Last week’s massive Electronic Entertainment Expo (E3) in Los Angeles filled the entirety of both West and South Halls of the Los Angeles Convention Center, including the space in between and out in front, where those unable to obtain booth space hired scantily clad women and DJs to lure visitors away from the relative safety of the convention hall. This isn’t about them. It’s what’s inside that counts, and what was inside delivered this year like no year prior.
Big news! In the next few months, you’ll be forced to make a choice between rival gaming consoles. It’s been eight years since the release of the Xbox 360 and the Playstation 3, and a lot can change in eight years. What hasn’t changed is the massive battle between the two giants of the industry.
With “features” such as requiring an Internet connection to play even offline games (in the interest of anti-piracy, of course), the not-so-warmly welcomed Kinect (an accessory with a camera used to pet virtual animals that can hear and see you) required to function and a price point of $499, the XBox One took a firm whoopin’ not a few hours later when Sony introduced the Playstation 4 at a cost of $399 with none of the Big Brother-esque requirements.
It didn’t help that the Sony booth in the South Hall looked as though it was designed to devour the Microsoft booth. Despite the obvious winners and losers at the console level, both publishers had their highs — and there were numerous highs.
GNB’s Best of E3 2013 Awards (In which the prizes are made up and the points don’t matter.)
This was the year for immersive story-driven gameplay. An English major’s wet dream. Narratives took center stage and attention away from first-person shooters. Take for instance Ubisoft’s Watch Dogs, a hack-and-shoot spy meets vigilantism title set in Chicago. Ubisoft demonstrated the open world environment, allowing you to peer into the personal lives of characters via their mobile devices.
Ubisoft surprised everyone with the announcement of The Division, a future-gen multiplayer online title under the Tom Clancy series. With a trailer that seemed better suited to cinema, The Division shows society crumbling around the spread of a virus through the use of money, specifically focusing on greed and capitalism.
There can only be one GNB Best of E3 Overall Winner, and that title goes to CD Projekt RED’s The Witcher 3. Never before has a demo moved me so — 45 minutes in the meeting room with the developers from Poland showed Geralt of Rivia (the game’s namesake) exploring a world massive in scale and absolutely gorgeous by design, battling epic monsters (more than 80 species in all) and interacting in ways unseen before with locals and quest givers.
The Witcher 3: Wild Hunt is the third in a series of immersive role-playing games that have, in the past, set standards for the genre. This installment is 35 times larger than the second and loses no depth in expansion. The demonstration showed a side quest in which a village is under attack by a bizarre creature and Geralt must decide who to trust. Needless to say, with more than100 hours of gameplay, The Witcher 3 will have many choices to make.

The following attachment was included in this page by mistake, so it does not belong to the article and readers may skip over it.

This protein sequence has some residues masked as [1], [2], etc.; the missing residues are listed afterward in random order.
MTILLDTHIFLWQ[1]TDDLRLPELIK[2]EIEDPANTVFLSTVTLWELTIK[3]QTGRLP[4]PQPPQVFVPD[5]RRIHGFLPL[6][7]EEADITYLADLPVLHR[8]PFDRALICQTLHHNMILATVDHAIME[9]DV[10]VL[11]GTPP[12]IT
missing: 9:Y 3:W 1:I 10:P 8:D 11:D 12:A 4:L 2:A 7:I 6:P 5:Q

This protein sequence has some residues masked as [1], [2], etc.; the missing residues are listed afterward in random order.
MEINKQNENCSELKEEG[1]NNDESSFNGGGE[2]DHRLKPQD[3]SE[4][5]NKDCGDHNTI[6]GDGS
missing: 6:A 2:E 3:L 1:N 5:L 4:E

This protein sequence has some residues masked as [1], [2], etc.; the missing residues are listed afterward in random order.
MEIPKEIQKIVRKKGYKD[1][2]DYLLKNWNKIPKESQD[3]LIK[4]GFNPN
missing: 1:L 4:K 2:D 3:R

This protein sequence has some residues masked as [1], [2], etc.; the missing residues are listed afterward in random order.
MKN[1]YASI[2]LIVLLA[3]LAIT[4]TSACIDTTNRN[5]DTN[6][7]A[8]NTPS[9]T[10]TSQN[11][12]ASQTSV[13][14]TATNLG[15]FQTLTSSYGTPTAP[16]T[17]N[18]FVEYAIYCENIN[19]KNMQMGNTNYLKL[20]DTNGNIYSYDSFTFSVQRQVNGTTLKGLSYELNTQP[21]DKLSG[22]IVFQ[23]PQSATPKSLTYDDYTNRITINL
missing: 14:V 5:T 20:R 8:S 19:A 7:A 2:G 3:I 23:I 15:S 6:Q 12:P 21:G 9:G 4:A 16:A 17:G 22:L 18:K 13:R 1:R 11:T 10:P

Runners-up are many, and the choices were difficult. Best Original Title goes to the Xbox One exclusive Titanfall from Respawn Entertainment, which dredges up memories of the old Japanese animation Patlabor. Titanfall is a mix of giant-robot action and jet-pack shooter. The massive mech-suit in the South Hall commanded attention.
Supergiant Game’s follow-up to the incredible Bastion is Transistor, which wins for Best Concept. Red is a young singer who comes into possession of a talking sword, and as a consequence is wanted by a baddie known as The Process. Incredible colors and beautiful voice acting make this a must-have for the Playstation 4 and Windows upon launch.
Zombies are still a massive presence in video games and there was no lack of zombie titles on the show floor. Out of the many, only one can take home GNB’s Mmm Brains award. Capcom’s Dead Rising 3 and Atlus’ Day Light commanded attention via fancy booths, but it was the quiet competitors that stole the award in a tie for first: Telltale’s The Walking Dead: 400 Days downloadable content to coincide with Season 1 of The Walking Dead and DayZ, an open world zombie survival MMO. Both showed the best of both worlds — 400 Days for its morality and story-driven gameplay (five different stories for five different characters!) and DayZ for its sandbox perma-death guts and customization.
If E3 2013 taught us anything, it’s that innovation within the industry is far from dead. There’s a lot to be excited about. If you’re stuck deciding which console will be your next, ask yourself this question: Why not both?
The Xbox One will be released in November ($499); Playstation 4 in December ($399).
Chris O’Neal is. Follow him on Twitter @agentoneal.